Adam Still as "The Chosen One" Photo by Mike Watson

Adam Still as “The Chosen One”
Photo by Mike Watson

Colorado Ballet may have turned a few heads this weekend. Deservedly so.

This year’s spring performance did not follow the typical play-it-safe presentation of a classic work; this time last year the company performed Peter Pan, years prior ballets such as Midsummer Night’s Dream or Romeo and Juliet. In a city like Denver, which is not New York or San Francisco with regards to dance appreciation, the “kid friendly” appeal of ballets is unfortunately a large part of the artistic decisions the company must make when presenting a work to the Mile High community. This is something that’s unspoken – but in 2013, when folks are more likely to stimulate the economy through the purchase of an overpriced NFL ticket, you’ve got to play down to a population who sits idly by while the Colorado Symphony cancels half of their scheduled season to keep their doors open.

But Colorado Ballet didn’t do that this spring. They asked the Denver audience to pull their heads out of their iphones/asses/tutu obsession and observe something real. Ballet Masterworks re-kindled the feelings I had when I spent every free moment at the New York State Theatre watching the Jerome Robbins celebration during the summer of 2008 in NYC. It was a chance for me to view this company fresh faced while providing a stark, ugly realization that I needed – I have all but neglected the men of Colorado Ballet in the nearly 5 years I’ve been watching and reviewing the dancers. And it’s really a shame, because, as anyone who was sitting in the Ellie this past weekend can attest, they are dynamite.

The program started with Balanchine’s Theme and Variations. Although this piece is one of the safest choices Colorado Ballet could have plucked from the extensive Balanchine repertoire, it served as a perfect Overture for the evening, and satiated the frilly, basic needs the audience has for stereotypical ballet. The cast executed the piece beautifully, highlighted by the corps de ballet’s precise petite allegro. The lush purple tutus of the dancers, highlighted by the principle dancer’s pink tutu, left me with the gagging feeling akin to five minutes into eating a slice of triple decker coconut cream cheesecake. Looks delectable. Tastes divine. But so, so sweet. Still, it’s a fine choice to re-introduce a choreographer that influenced American ballet so profoundly that his name should roll off the tongues of the self-proclaimed dance aficionados who interrupt a fairly easy combination with excessive clapping. George Balanchine – the badass who has had a sad 10 year hiatus from utilizing Colorado Ballet’s talents. Now that the obnoxious “there’s an extension, let’s clap for it!” audience members have been introduced to George Balanchine light, I’m looking forward to the full bodied presentations of Apollo, The Prodigal Son, or even The Cage.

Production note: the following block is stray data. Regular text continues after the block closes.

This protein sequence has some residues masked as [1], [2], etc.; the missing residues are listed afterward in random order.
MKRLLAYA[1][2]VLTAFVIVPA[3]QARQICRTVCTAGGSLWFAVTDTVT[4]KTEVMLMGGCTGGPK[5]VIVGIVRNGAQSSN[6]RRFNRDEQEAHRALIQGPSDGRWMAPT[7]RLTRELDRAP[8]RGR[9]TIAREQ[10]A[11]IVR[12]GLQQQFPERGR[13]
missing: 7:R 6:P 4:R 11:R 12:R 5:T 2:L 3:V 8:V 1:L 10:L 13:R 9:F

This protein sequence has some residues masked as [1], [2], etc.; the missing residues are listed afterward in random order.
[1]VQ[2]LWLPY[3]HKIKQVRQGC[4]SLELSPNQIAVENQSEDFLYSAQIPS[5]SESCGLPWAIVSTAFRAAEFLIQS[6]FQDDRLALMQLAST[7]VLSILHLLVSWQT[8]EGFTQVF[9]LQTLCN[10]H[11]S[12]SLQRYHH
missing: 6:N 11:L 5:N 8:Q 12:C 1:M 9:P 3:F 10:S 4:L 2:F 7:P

The second piece of the program was a world premiere by San Francisco Ballet resident choreographer Val Caniparoli – responsible for a memorable cover of Dance Magazine in the ’90s of Evelyn Cisneros in a long, colorful dress in Lambarena.  It’s hard to present a new work when you’re sandwiched between Balanchine and Nijinsky – sort of like if The String Cheese Incident followed Led Zeppelin but played before The Grateful Dead. It was reminiscent of a standard 1993-contemporary ballet; funky tutus, funky classical music with a twist, funky choreography. You can go ahead and say, “Well, I’d like to see what you’d come up with?!” when I state that I found the piece to be lackluster, because I’m sure anything I’d create would look like dookie. It just didn’t speak to me. However, keeping all of the aforementioned high brow commentary regarding the target audience in mind, it was appropriately placed. Warming the audience up – “Guys. This is what contemporary ballet looks like,” was completely necessary. Last April the company presented world premiers by female choreographers at the Newman Center for the Performing Arts, and it was mind blowing to watch the partnership between choreographer Amy Seiwert and dancer Dana Benton. The fact that Colorado Ballet brings guest choreographers in to make art is cause enough for excitement, and I’ll leave it at that.